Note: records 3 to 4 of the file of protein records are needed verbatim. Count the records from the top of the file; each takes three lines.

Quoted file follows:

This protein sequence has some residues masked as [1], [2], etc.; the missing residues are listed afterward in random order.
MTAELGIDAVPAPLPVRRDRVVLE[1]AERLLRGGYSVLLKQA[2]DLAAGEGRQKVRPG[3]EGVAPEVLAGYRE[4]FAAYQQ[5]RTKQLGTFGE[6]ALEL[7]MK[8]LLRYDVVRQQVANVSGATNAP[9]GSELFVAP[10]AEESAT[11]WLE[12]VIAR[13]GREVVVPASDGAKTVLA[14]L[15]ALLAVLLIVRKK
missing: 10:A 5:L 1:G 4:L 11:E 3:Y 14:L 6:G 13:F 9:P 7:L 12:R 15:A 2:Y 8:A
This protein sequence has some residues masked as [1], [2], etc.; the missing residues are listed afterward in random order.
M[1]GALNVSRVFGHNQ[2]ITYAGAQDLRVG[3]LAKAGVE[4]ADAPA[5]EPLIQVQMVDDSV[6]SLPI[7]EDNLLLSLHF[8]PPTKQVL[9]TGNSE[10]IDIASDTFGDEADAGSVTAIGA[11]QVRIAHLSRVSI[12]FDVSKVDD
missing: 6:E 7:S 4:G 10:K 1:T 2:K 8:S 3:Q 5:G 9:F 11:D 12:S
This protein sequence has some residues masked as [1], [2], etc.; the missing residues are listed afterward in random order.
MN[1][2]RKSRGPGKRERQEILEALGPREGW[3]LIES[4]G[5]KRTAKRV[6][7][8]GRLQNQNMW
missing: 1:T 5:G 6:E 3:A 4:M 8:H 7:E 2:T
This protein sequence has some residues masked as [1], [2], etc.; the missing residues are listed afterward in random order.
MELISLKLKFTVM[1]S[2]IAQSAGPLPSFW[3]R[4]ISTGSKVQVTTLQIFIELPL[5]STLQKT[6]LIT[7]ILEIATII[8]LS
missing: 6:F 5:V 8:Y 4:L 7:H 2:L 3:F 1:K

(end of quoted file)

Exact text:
This protein sequence has some residues masked as [1], [2], etc.; the missing residues are listed afterward in random order.
MN[1][2]RKSRGPGKRERQEILEALGPREGW[3]LIES[4]G[5]KRTAKRV[6][7][8]GRLQNQNMW
missing: 1:T 5:G 6:E 3:A 4:M 8:H 7:E 2:T
This protein sequence has some residues masked as [1], [2], etc.; the missing residues are listed afterward in random order.
MELISLKLKFTVM[1]S[2]IAQSAGPLPSFW[3]R[4]ISTGSKVQVTTLQIFIELPL[5]STLQKT[6]LIT[7]ILEIATII[8]LS
missing: 6:F 5:V 8:Y 4:L 7:H 2:L 3:F 1:K